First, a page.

The key is to keep the long term goal in site while working on the small tasks daily.

For every athlete that believes in practice, there are some that don’t…
Who can forget this classic clip…

#staydriven

Stand Out

“Average performers work hard to fit in. UltraPerformers work really, really hard to stand out.”
Robin Sharma

I love this quote from Robin Sharma.

A lot of the time we work hard to be like others in our field.  We compare ourselves to our peers and measure our success in relation to others.

As a rapper and musician, I can relate to this statement.

Many artists mimic the current styles and trends.  They stop trying to sound like themselves in order to sound like others in attempt to chase success.  Sometimes it even works – but only in the short term.

One of my favorite Hip-Hop groups is Outkast.  Growing up I didn’t pay much attention to their clothing style, I just liked their music.  Looking back I can see how as their music evolved, so did their fashion.  It came full circle with their 2003 release Love Below/Speakerboxxx.  Both Andre 3000 and Big Boi showed off an eccentric style on the album cover.

Everything about “Hey Ya” – the first single from the album – stuck out.  It sounded nothing like the group had done before.  It wasn’t even a rap song.

Ten years later, and the song – and video – are considered a classic.   Grantland.com recently called the song the best of the decade.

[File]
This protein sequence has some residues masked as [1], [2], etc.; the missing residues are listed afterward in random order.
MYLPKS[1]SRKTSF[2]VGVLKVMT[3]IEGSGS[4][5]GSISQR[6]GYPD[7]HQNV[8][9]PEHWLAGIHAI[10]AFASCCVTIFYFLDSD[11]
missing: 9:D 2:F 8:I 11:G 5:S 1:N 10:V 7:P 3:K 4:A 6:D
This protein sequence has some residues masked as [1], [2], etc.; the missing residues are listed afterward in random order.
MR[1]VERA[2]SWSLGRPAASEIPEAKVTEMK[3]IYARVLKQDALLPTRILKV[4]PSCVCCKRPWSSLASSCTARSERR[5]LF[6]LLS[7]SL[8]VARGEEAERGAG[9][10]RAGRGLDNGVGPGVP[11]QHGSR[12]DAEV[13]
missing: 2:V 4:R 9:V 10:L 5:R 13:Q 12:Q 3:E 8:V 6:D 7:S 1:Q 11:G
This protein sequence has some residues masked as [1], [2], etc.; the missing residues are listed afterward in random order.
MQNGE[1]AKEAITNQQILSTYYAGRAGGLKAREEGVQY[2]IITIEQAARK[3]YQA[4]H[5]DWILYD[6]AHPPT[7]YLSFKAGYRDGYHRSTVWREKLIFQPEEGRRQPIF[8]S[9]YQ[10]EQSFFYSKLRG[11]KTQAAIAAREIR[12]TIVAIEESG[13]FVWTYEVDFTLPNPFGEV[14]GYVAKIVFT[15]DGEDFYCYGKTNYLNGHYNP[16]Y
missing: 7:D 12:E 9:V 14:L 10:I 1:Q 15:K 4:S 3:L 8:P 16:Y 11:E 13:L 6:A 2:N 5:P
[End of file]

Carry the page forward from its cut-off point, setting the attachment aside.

It’s easy to go along with the pack and not ruffle any feathers.

The challenge is to go beyond and strut your own style.

My man Famous is a great example of this.

His song “Ain’t No Use” talks about how when he tried to be like everyone else he kept coming up short.  He discovered the lesson that it is better to be a leader than a follower – especially since both his story and style were unique.

Others seemed to agree… the song was nominated for a Much Music Video Award!

Duane D.O. Gibson

Stay Driven!

My two favorite quotes about reading from KRS-ONE

“And when you’ve read them shits, READ them shits again!
But watch what you’re repeatin
If you don’t know the history of the author
you don’t know what you’re reading!”

– KRS ONE “Build In Destroy”

I can’t remember the last time I heard a lyric that talked about the power of reading and got me thinking like this KRS lyric.

Its what I’m thinking about this morning as I’m re-reading Russell Simmons book “Super Rich”.  I’d read it once and enjoyed it, but when you read a book again you pick up on things you missed the first time.  The things you learned now become engrained.  The messages in the book sink in deeper.

The second part of that KRS lyric is such a powerful line as well…

“If you don’t know the history of the author then you don’t know what you are reading!”

When I’m reading a Russell Simmons book I know exactly what I’m getting.  I know its coming from a guy that started out selling fake cocaine to running the most powerful hip-hop label ever to expanding into other successful businesses while continuing to give back to the community.

I’ve always liked autobiographies because its like you are having a conversation with the person.  It’s a one-way conversation, but if I were to meet Russell I would just sit back and listen and soak up as much game as I could.